BRONZEVILLE — Chicago Women In Trades’ new pre-apprenticeship program, Women Build Illinois, is looking for residents for the 10-week program.
The program aims to get more women in the trade industry. It was made possible through a $9.6 million grant from the Illinois Department of Commerce and Economic Opportunity as part of the Illinois Works initiative.
“We really want to prepare women to get into union apprenticeship programs, particularly more women of color, because we’re finding less women of color are entering these fields,” said Sharon Latson-Flemister, Chicago Women In Trades’ director of marketing and communications.
According to a 2020 report from the Illinois Department of Labor, only four percent of Illinois apprentices are women and only 29 percent are people of color.
With an overrepresented number of women of color in service jobs with little room for advancement, a career in the trade industry can offer women a living wage and a chance to grow, Latson-Flemister said.
Participants must be over 18 with a driver’s license, high school diploma or GED, birth certificate and vaccination card. There will be a mandatory drug test.
“This program will allow women to get hands-on experience. They’ll spend a week with a carpenter, or a week with a bricklayer, or an electrician,” said Latson-Flemister. “So it’s going to be more immersive.”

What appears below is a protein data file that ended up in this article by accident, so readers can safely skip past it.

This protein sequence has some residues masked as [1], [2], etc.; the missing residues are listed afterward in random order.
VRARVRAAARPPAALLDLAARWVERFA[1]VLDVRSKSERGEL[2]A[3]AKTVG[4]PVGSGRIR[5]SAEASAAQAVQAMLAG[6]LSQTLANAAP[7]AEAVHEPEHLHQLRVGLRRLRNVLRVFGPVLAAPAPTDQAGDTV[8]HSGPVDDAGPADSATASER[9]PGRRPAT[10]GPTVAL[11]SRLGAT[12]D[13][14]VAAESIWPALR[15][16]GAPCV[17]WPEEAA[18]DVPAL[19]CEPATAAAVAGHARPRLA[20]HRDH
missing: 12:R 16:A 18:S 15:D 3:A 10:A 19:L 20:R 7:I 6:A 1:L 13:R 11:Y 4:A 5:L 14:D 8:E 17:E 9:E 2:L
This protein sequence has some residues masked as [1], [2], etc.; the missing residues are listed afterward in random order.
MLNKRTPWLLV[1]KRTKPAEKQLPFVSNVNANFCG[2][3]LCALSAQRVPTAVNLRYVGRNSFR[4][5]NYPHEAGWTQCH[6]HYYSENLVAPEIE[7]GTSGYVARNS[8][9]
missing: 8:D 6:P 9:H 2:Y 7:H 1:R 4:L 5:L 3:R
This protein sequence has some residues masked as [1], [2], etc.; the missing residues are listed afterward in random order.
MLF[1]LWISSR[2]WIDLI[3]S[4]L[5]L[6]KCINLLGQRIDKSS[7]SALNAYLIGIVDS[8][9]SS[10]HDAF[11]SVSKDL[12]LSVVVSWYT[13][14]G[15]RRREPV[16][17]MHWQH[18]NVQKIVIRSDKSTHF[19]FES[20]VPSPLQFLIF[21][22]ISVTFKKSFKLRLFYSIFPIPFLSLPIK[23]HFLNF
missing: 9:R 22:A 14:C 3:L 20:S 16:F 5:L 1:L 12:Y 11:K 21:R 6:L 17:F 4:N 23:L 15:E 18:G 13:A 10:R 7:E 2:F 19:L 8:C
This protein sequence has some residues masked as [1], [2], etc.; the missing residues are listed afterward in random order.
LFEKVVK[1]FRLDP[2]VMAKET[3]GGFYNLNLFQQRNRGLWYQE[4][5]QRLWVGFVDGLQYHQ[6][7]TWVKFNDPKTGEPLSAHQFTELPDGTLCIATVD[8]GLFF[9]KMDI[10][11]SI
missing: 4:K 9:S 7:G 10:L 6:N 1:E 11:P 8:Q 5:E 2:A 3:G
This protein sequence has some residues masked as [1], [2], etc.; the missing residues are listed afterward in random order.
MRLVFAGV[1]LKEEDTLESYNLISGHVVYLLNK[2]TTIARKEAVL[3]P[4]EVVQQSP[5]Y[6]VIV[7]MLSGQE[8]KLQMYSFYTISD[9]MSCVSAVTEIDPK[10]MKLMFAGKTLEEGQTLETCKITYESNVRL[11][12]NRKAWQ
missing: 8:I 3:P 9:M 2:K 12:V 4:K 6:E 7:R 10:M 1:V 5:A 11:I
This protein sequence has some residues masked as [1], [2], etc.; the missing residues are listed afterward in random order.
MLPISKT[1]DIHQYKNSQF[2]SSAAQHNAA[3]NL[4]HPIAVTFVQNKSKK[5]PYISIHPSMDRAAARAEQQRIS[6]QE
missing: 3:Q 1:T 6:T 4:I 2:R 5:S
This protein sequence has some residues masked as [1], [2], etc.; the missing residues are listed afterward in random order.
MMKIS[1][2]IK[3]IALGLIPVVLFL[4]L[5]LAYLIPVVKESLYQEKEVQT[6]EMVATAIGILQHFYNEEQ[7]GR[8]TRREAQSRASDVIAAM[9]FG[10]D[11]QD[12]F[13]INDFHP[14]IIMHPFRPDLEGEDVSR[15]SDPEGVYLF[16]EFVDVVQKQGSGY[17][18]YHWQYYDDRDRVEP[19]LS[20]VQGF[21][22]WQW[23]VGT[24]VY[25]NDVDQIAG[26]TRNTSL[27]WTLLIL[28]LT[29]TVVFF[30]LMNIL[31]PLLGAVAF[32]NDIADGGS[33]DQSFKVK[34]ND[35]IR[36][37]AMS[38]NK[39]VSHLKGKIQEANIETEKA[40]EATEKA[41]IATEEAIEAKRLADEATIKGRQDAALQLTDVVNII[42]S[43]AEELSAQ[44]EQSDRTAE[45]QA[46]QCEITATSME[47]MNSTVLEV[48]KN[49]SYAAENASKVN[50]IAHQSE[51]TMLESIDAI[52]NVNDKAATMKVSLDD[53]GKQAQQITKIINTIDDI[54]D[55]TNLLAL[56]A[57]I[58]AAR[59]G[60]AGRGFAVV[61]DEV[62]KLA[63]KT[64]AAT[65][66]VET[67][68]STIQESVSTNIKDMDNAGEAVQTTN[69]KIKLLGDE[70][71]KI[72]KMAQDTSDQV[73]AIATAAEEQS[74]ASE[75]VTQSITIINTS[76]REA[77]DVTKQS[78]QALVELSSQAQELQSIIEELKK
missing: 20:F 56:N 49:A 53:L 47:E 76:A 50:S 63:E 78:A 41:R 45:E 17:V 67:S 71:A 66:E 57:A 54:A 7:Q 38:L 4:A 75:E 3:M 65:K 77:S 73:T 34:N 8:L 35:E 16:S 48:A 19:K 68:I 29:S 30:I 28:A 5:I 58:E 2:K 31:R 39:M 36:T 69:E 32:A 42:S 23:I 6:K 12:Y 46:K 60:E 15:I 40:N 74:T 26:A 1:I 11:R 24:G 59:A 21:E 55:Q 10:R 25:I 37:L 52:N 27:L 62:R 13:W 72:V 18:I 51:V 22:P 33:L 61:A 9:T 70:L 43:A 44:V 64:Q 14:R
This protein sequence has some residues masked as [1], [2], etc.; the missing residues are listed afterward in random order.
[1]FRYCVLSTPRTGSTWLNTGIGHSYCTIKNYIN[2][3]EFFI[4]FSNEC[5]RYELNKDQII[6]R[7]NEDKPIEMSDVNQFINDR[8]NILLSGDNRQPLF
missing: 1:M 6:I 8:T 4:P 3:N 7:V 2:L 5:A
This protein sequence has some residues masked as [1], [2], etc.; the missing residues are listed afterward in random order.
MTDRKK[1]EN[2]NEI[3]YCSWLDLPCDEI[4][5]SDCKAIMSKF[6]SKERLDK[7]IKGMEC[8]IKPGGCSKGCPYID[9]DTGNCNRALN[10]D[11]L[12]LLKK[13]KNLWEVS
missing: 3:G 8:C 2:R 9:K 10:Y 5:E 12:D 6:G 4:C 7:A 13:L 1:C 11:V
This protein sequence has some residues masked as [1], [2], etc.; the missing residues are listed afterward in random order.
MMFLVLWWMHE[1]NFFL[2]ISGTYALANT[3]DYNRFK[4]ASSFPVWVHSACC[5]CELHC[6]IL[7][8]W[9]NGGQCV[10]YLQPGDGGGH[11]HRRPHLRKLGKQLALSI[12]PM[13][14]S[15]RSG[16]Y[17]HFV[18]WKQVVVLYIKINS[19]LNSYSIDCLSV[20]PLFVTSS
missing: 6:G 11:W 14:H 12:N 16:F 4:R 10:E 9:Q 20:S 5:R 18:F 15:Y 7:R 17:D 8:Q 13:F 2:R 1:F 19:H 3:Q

After the 10 weeks, participants are encouraged to apply for open apprenticeships, which open once a quarter. Chicago Women in Trades offers assistance with application fees and tools. Participants will also receive a $10/hour stipend to help with transportation costs.
Chicago Women In Trades’ partnership with the Englewood Women’s Initiative — which offers mental health support and homelessness programs — allows the organization to help those in need of wraparound services, which improve a participant’s chance of finishing the program.
Many of the hundreds of women who have completed apprenticeship programs throughout Chicago Women In Trades’ 40-year existence return to become instructors or mentors, said Latson-Flemister.
“Women can start off in their apprenticeships at $19/hour and by the time they reach journey level status, they are full union tradeswomen and can make as much as $60 an hour, and any overtime that comes wit it,” said Latson-Flemister.
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